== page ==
After an epic three weeks, seven cities and twenty-four films, the 16th Spanish Film Festival came to a close on Wednesday night at the Verona Cinema in Paddington. The celebrations were low-key cool; guests were treated to enormous and delicious goblets of Sangria as part of a pre-screening gathering at the cinema bar, where Spanish and English chatter mingled as guests of all ages regaled each other with their experiences of all things Spanish-Latino.
This was followed by the final film of the festival program. And what better way to close out the festival than with a screening of Luis Buñuel’s classic romantic drama, Tristana (1970); a film that epitomises that heady mix of sensuality and Puritanism which is an addictive component of so many Spanish films.
Tristana is the story of a young woman, Tristana, (Catherine Deneuve), who is left in the care of her mother’s lover, Don Lope, (Fernando Rey), after her death. Don Lope is an ageing lothario of diminished fortune, but highly respected within his community. A strange relationship quickly develops between the two housemates and Don Lope indulges his love for Tristana as both a father figure and an unofficial husband. At first, Tristana is too young and innocent to refuse his advances, but she soon develops a deep resentment of Don Lope’s manipulation and begins to rebel against it. At the same time, she realises that she is heavily dependent on him, as a child would be to a parent.
As the film progresses, we see Tristana become increasingly embittered as she comes to terms with the hopelessness of her situation. Where most women spend their lives reconciling the different relationships that they have with their husbands and fathers, Tristana is in a situation where those two figures exist within the same man. It’s impossible to choose one over the other. Meanwhile, Don Lope struggles with his own feelings towards Tristana and with his desire to win her affection- as a daughter, or a wife, or both.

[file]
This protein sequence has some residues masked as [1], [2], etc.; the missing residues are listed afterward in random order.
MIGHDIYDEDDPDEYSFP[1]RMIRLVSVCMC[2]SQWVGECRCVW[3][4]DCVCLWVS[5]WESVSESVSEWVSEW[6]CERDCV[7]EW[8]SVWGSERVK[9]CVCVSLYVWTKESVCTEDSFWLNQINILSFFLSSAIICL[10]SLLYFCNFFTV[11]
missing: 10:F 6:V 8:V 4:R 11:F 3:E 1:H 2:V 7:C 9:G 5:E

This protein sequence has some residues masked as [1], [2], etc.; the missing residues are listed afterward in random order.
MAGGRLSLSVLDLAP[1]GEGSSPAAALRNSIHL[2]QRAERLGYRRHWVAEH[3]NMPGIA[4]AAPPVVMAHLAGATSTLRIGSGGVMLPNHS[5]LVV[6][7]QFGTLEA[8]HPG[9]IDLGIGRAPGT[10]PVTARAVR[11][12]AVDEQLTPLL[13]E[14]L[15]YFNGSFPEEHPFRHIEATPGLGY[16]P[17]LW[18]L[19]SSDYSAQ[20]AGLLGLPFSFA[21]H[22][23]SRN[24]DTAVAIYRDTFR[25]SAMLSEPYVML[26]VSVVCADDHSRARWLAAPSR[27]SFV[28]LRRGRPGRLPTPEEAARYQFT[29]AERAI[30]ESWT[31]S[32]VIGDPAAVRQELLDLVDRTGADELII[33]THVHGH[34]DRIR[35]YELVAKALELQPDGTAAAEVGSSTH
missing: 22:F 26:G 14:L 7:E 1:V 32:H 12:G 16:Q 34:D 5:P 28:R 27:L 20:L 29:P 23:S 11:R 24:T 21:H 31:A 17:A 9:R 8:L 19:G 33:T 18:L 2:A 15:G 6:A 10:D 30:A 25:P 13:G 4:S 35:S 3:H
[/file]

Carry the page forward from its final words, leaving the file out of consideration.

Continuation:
When Tristana first came out, it was hugely successful in both European and American critical arenas; it screened at Cannes, it was nominated for Best Foreign Language film at the 1971 Oscars. Despite the fact that forty years have passed and there have been enormous technological leaps made in filmmaking since then, this movie still holds up. Sure, the sound effects are comically out of whack with the action, and the dubbing of Catherine Deneuve and Horacio’s (Franco Nero) Spanish is as bad as any ‘70s martial arts film. But Tristana still manages to really get under your skin.
Don Lope is such a complicated mixture of chauvinistic wanker and sympathetic old father figure that you jolt back and forth between extremes of loving him and hating him just as much as poor Tristana. This has to be in part due to the immaculate performance of Fernando Rey. But it’s also Buñuel’s manipulation of character point of view, in particular, that ramps up the emotional tension. Even though Tristana is the title character in this film, it could easily be argued that the protagonist is actually Don Lope. At times, it’s very hard to know who to sympathise with, and that is a stroke of genius because it highlights just how impossible the situation is for both central characters: each bound to the other by love and need.
For her part, young Catherine Deneuve is every bit as enchanting as you would expect her to be on screen, but her performance is particularly clever in the way that it maps Tristana’s descent from innocent happiness into cynical depression. Judging by the reaction of the audience at this screening, it’s safe to say that some of the more chauvinistic ideas in this film don’t necessarily sit well with contemporary audiences. (At one point, Don Lope says, somewhat prophetically, “If you want an honest woman, break her leg and keep her at home.”) But what the film is actually talking about is ‘Freedom’ in all its incarnations; particularly in the sense of Tristana’s freedom to choose her own fate and Don Lope’s freedom to love her as someone other than her guardian. Freedom as a theme stretches into most corners of the rest of the film as well.
Once you look past some of the more dated aspects of Tristana, it’s easy to see its strength as a thoughtful and thought-provoking commentary on love and liberty in the face of deeply embedded social and religious expectations. If you feel like a bit of old-school Spain on a Saturday afternoon, be sure to take Tristana for a spin. You won’t regret it.
Review Score: FOUR STARS OUT OF FIVE
Tristana was the closing film on the Sydney leg of the 16th annual Spanish Film Festival. More details about the event can be found here: http://www.spanishfilmfestival.com/